Live Stylesheets

Charles Lowell

July 15, 2006

Even after working with DTML for over a year, I'm still constantly astounded by how dynamic it actually is. The most important thing to keep in the back of your head as a DHTML programmer is that the same mechanisms used by the browser to build an HTML document at load time are available to your in-page scripts. So, really, the static loading of your pages when you access a url is just the HTML parser invoking the same methods on the same objects that are available to your javascript code.

Take this static HTML code:

This is my div

The same result can be achieved dynamically:

Nothing mind-blowing there; indeed, this technique is the cornerstone of DHTML. But it takes awhile to let it sink in to the point where using it is one of your first strategies to solving a problem. Specifically, you can use it not only to dynamically change layout-related HTML elements (span, div, ul, table, et al...), but also to create/modify behavioral elements(link, script, meta, etc...)

That said, I was recently trying to create a CSS stylesheet at runtime, and enable it so that its rules would be active in the page. At first, I was trying to use the W3C DOM CSS interface, the idea being to create a stylesheet object, add a bunch of rules to it corresponding to the rules that I wanted, and then put it into the stylesheets array. Unfortunately, doing this in a cross-platform way is borderline impossible. After pounding my head against that for awhile and getting nowhere, I figured, "why not just create the whole thing as a top-level html element, and let the browser just take it away from there?" The basic strategy is this: create a style DOM Element dynamically, add text content to it representing the actual stylesheet, and then pop it into the HTML DOM. With a few caveats, it works like a charm. The browser parses the text as CSS, and links in into the live cascade.

I mentioned caveats.. well, of course there are the obligatory cross-browser compatibility issues to be aware of:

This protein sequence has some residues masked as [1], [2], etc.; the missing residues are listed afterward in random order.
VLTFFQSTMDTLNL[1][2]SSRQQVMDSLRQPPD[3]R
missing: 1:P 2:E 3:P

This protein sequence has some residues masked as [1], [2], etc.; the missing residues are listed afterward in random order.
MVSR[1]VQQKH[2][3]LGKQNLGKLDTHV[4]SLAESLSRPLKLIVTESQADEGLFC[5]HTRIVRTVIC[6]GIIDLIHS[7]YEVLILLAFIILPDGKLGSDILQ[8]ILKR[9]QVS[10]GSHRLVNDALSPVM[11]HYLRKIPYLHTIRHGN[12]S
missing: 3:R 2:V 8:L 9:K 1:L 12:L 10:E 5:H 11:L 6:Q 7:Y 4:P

• In Internet Explorer, you can't just append a Text Node to a Style element, you have to use some trickery to get it to work.
  • KHTML & Safari do not honor style elements that are not contained in the HEAD element of the document.
  • While IE and Mozilla always create a HEAD element for you if one doesn't exist, Opera and KHTML do not.
  • While Opera will honor a dynamically created HEAD element, KHTML will not. (That's a bug in KHTML as far as I'm concerned as it violates the DHTML principle that I've been talking about.)

All in all, they're nothing to worry about and do not stand in the way of the fundamental technique. I've created a demo page showing this code in action. As a nice side effect, it works as quick way of playing around with CSS properties and how they effect the styling of elements.

Here is the source snippet implementing the technique I've described here:

var style = document.createElement('style') style.setAttribute('type', 'text/css')

var cssText = $('cssText').value if (style.styleSheet) { //IE only style.styleSheet.cssText = cssText } else { //for some reason this fails in IE. var text = document.createTextNode(cssText) style.appendChild(text) }

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